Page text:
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How do you clean a stainless silver extractor?

(14 Posts)
MrsPear Tue 26-Mar-13 15:05:24

That is it it really. Thanks for any tips.

Oh and grease on the top of cabinet in the kitchen.

mummylin2495 Tue 26-Mar-13 15:19:21

You can use baby oil or something similar to clean stainless steel,even cooking oil. Just spread some on then give a good wipe with dry cloth or kitchen roll.it will come up lovely and shiny again.

KatyTheCleaningLady Tue 26-Mar-13 19:39:32

They are easy to clean with a degreaser (Cillit Bang is good) but they're hard to get them all shiney and perfect - there will probably be streaks and smears unless you spend a long, long time polishing it. But, getting the dirt and grease off is doable with Cillit Bang.

The same product will work on the tops of the units.

MrsPear Wed 27-Mar-13 14:38:10

Thanks for the tips. Katy thanks for the replies on the other thread too. Emptied 3 kitchn cupboards and actually look clean which shows i can't be a complete slattern

unlucky83 Wed 27-Mar-13 14:52:25

Bicarb of soda - the best thing ever for this job.
Pour it on a worktop, dab a damp cloth in it and wipe with it ...then wipe off
Never some across anything near as good...fantastic!

KatyTheCleaningLady Wed 27-Mar-13 15:41:19

MrsPear, my house is a tip! I am a slattern in my own home!

EntWife Wed 27-Mar-13 16:06:04

Johnsons Baby Wipes. Cuts through the grease like butter. Also, really good for cleaning wooden floors. wink

fussychica Wed 27-Mar-13 19:03:36

ecloth for shine once it's clean & degreased.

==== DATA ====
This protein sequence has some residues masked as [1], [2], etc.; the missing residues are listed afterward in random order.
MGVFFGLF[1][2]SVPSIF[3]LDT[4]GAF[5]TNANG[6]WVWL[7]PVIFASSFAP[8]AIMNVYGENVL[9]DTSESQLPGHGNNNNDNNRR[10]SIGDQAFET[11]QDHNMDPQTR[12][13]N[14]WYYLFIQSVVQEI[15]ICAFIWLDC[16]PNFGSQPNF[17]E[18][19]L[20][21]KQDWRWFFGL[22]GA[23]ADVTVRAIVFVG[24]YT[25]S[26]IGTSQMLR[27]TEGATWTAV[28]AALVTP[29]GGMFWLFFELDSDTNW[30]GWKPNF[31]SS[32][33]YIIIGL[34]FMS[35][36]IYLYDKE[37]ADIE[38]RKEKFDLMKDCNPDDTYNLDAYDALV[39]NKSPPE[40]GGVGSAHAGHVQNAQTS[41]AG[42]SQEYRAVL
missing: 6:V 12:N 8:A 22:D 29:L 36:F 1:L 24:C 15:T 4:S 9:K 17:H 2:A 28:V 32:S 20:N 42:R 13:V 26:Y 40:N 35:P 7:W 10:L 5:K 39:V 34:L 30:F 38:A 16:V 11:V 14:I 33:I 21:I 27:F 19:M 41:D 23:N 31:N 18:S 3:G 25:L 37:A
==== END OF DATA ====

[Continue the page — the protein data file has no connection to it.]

DTisMYdoctor Wed 27-Mar-13 20:25:04

I second bicarb for degreasing. Wondrous stuff.

Imlostwithoutahope Thu 28-Mar-13 22:16:11

Wd40. Smells a bit but is brilliant for removing greasy mark and getting a even, clean silver finish again.
I use it on kitchen roll on my oven door, hob and cooker hood.

WillSingForCake Fri 29-Mar-13 14:49:35

I agree with EntWife - baby wipes are great for cleaning the extractor!

KatyTheCleaningLady Sat 30-Mar-13 09:45:21

I'm intrigued by the suggestions to use oil or WD40 to clean them. I would rather use my industrial-strength degreaser for cleaning, but it may be worth trying some WD 40 after cleaning in order to get the polish even and streak-free. That's the sort of thing that would really "wow" a customer.

TomDudgeon Sat 30-Mar-13 10:03:50

Even better than bicarbonate I recently discovered cream of tartar does a fantastic job

unlucky83 Sat 30-Mar-13 19:53:32

That's interesting - but makes sense - cream of tartar is an acid (bicarb - alkaline). Acid and alkaline work cos they both chemically change the grease.
The oil works cos grease is not soluble in water but is soluble in other fats ...I think that is probably why baby wipes work - the moisturisers in there... remember soap used to be made from animal fat - lard in fact!
Strong alcohol would work as well (but can think of better things to do with that) Apparently white spirit works really well too -but stinks and really not environmentally friendly -shouldn't put it down sink etc
Things like washing up liquid just provide chemicals which let oil particles stick together in little droplets in the water so they can be carried away in the dirty water....

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